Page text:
Your baby is now crawling, climbing and walking along the furniture. It is time now to get down on your hands and knees and take a look around at what baby is looking at and curious about. Crawl from room to room and pick up anything you see small or fragile that may fit into your baby’s hand and mouth. Examples of objects that pose a choking hazard include:

• Nuts
• Pen caps
• Buttons
• Thumb tacks
• Marbles
• Coins

Babies just love to pull and grab at any cord or string they can reach and get hold of. You will need to keep electrical, telephone and window-blind cords tied up and inaccessible. Keep these things out of reach near your baby’s crib as well.

Clothing sometimes poses a hazard to babies. Be sure your baby’s clothes fit properly. A shirt too big may pose a problem if your baby wriggles out of it and twist it around his or her neck. Check clothing for loose strings, ribbons or strips of fabrics. Avoid jewelry such as necklaces, headbands and pierced earrings without child-safety backs.

Tips about crib safety:

• Be sure the sheets fit snugly. You want to avoid any kind of loose bedding.
• Remove the bumper pads when your baby is able to pull up to a standing position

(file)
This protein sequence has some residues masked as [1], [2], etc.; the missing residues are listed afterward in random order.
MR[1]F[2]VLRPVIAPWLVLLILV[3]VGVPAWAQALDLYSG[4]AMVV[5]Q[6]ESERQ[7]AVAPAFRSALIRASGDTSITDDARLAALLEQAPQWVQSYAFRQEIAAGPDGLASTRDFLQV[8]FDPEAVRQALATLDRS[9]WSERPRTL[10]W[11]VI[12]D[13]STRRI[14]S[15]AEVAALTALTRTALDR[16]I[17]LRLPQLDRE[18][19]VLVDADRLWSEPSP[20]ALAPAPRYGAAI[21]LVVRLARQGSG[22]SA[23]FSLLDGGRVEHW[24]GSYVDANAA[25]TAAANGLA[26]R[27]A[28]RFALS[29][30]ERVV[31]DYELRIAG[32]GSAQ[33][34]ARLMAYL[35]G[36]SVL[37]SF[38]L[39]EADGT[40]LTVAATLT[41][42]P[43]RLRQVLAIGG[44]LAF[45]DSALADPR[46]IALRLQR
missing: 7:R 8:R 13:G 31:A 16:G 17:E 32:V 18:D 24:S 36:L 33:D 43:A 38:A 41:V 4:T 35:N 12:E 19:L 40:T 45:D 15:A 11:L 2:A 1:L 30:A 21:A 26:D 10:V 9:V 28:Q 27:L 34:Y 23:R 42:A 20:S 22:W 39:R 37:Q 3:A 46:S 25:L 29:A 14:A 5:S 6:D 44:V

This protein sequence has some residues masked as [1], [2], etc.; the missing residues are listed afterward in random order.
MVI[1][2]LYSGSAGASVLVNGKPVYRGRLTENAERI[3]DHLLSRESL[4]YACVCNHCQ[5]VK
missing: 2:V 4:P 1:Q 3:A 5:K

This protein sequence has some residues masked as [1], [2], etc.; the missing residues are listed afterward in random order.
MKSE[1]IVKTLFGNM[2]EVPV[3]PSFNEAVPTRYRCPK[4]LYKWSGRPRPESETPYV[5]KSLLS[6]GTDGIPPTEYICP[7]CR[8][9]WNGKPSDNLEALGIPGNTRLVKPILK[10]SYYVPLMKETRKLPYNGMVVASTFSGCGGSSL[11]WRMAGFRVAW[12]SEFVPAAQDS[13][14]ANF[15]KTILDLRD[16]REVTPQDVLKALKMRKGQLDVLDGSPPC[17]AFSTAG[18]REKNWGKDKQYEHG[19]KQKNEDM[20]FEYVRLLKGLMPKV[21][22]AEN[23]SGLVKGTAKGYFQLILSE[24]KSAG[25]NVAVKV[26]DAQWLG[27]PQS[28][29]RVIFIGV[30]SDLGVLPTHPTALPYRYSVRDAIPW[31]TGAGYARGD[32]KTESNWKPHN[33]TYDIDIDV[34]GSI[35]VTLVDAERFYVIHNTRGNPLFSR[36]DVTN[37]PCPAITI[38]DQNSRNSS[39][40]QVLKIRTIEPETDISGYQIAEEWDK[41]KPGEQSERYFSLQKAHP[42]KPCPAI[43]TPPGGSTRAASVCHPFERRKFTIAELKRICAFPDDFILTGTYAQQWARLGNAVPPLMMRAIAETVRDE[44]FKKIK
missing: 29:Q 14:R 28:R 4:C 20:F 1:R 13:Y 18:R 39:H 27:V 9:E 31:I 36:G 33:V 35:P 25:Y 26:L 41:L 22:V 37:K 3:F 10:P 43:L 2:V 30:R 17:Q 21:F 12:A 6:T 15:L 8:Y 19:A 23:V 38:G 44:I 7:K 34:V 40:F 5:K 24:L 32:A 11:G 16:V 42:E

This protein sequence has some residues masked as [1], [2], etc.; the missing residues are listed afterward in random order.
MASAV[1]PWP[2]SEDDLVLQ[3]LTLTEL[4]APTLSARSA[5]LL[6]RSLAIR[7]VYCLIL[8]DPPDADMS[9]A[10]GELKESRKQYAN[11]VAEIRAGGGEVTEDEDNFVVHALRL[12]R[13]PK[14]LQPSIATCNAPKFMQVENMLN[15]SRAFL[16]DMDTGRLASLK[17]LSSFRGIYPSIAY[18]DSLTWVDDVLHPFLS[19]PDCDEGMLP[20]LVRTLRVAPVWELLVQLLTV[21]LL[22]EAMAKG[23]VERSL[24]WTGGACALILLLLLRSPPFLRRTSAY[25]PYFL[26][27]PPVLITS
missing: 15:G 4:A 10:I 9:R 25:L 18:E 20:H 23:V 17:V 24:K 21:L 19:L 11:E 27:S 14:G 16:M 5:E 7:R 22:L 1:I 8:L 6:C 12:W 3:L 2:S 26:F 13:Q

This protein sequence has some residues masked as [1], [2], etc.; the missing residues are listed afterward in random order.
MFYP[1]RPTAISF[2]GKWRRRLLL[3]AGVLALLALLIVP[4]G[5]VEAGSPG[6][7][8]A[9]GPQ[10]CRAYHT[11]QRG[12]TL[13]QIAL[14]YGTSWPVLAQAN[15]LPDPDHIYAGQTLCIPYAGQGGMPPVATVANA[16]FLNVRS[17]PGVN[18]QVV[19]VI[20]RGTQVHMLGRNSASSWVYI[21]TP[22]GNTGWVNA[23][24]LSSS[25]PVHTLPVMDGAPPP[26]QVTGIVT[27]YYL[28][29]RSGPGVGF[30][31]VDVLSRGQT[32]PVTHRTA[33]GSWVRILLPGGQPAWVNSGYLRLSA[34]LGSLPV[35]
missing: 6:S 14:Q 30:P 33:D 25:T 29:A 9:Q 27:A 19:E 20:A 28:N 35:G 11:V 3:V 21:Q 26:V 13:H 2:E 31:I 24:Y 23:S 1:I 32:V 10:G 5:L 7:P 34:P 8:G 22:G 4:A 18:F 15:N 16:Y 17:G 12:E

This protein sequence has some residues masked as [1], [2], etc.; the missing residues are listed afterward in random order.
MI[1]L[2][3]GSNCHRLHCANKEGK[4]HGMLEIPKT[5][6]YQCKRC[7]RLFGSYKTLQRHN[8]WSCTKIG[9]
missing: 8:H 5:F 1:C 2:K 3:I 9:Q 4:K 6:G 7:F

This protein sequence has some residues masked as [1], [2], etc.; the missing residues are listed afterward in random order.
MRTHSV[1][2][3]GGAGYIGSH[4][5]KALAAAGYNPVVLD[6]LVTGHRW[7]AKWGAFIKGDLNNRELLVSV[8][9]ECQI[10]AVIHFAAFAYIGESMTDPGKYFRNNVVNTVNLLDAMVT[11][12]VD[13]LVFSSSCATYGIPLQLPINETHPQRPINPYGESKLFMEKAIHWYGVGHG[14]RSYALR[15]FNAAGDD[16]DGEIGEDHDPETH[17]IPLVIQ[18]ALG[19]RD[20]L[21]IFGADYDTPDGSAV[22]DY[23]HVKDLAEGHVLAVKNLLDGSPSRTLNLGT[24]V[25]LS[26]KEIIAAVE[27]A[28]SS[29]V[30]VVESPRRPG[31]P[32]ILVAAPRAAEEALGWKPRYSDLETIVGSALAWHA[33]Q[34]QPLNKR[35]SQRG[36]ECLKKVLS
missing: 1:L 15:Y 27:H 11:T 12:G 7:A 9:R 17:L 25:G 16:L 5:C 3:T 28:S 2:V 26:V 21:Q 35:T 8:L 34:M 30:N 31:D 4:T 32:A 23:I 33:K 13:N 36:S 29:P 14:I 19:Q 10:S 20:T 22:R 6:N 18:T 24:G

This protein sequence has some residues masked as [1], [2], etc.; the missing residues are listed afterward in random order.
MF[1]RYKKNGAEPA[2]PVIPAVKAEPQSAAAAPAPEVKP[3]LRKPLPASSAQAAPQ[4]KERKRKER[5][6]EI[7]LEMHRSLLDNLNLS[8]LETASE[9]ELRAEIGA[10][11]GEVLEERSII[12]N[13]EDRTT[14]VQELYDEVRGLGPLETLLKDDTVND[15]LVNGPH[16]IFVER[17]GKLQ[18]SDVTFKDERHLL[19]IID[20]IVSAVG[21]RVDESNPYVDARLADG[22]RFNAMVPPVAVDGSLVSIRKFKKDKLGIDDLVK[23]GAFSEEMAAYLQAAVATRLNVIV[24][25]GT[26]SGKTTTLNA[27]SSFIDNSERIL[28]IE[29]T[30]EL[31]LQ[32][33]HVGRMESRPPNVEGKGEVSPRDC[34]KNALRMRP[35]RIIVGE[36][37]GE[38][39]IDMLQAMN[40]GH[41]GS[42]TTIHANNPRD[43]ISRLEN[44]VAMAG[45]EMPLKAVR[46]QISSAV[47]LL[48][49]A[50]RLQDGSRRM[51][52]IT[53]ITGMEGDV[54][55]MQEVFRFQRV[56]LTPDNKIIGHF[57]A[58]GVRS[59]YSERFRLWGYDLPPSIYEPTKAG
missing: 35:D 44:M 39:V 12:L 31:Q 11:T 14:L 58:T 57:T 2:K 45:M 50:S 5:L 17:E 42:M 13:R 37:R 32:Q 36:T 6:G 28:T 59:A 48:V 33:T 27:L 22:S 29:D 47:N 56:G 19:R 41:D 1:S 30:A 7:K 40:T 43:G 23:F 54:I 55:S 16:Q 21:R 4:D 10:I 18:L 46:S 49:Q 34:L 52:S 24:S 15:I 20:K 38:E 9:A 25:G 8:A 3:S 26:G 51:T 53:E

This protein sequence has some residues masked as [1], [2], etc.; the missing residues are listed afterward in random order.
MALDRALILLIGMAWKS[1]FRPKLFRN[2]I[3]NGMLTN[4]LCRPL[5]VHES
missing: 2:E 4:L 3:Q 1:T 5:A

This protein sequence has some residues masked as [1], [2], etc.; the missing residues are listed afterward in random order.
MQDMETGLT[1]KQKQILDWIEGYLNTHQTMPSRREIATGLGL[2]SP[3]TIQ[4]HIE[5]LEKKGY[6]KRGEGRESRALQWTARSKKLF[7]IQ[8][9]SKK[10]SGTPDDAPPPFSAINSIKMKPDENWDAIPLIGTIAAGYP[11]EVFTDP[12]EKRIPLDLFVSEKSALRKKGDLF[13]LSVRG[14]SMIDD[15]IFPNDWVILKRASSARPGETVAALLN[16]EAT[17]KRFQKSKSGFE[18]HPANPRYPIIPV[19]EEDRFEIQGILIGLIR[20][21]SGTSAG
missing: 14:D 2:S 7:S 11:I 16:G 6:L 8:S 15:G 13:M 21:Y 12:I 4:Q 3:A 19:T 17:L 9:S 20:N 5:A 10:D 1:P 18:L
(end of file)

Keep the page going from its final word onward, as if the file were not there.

• Crib railings should be no more than 2 3/8 inches apart. Crib sides should be flush with the headboard and footboard.
• Old baby furniture may be painted with lead pain. Avoid antique or vintage cribs
• Mattress should fit snugly in the crib
• Always remove the plastic wrap off baby’s mattress
• If you use a mattress cover, use one with a zipper that fits snugly
• Do not place the crib next to a window
• Do not hang anything from the crib railings

Purchase baby safe, age-appropriate toys and do not let your baby play with balloons, marbles, coins or other small objects. Discard toys that may fit into your baby’s mouth when compressed. Avoid toys with cords or long strings; babies can wrap these around their neck and create a choking hazard. Check eyes, buttons or anything tightly fastened to a toy to be sure it is snugly in place. Always remove plastic wrapping and stickers from new toys and discard immediately.

When your baby starts to walk around the furniture remove wobbly tables or pieces of furniture that might turn over if your baby uses them as a crutch to stand up. Be careful about bookcases that might tip over.

Install safety locks and latches on kitchen and bathroom cabinets and drawers to keep baby out of possible poisonings and other items that are not for baby play. To further prevent accidental poisonings keep the following items out of reach:

• Alcohol
• Medications
• Vitamins
• Paint thinner
• Toilet bowl cleaners
• Oven cleaners
• Bleach
• Ammonia
• Dishwasher soap
• Drain openers

Many of these items can be stored behind safety locks and latches on kitchen and bathroom cabinets.

Go through your home often looking for new hazards. Always remember, a very important safeguard for your baby is continuous adult supervision.

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Author's Bio: 

Written by: Connie Limon Visit for an extensive list of articles all about baby health and taking care of babies.